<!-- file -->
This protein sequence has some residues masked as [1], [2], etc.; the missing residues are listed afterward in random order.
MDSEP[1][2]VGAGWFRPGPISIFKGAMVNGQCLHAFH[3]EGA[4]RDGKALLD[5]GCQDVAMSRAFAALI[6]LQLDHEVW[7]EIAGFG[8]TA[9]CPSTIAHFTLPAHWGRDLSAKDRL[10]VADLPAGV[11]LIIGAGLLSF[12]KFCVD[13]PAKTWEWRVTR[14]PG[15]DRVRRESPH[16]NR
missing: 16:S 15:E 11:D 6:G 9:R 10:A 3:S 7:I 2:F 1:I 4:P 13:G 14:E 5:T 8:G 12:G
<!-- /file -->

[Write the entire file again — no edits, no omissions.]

This protein sequence has some residues masked as [1], [2], etc.; the missing residues are listed afterward in random order.
MDSEP[1][2]VGAGWFRPGPISIFKGAMVNGQCLHAFH[3]EGA[4]RDGKALLD[5]GCQDVAMSRAFAALI[6]LQLDHEVW[7]EIAGFG[8]TA[9]CPSTIAHFTLPAHWGRDLSAKDRL[10]VADLPAGV[11]LIIGAGLLSF[12]KFCVD[13]PAKTWEWRVTR[14]PG[15]DRVRRESPH[16]NR
missing: 16:S 15:E 11:D 6:G 9:R 10:A 3:S 7:I 2:F 1:I 4:P 13:G 14:E 5:T 8:G 12:G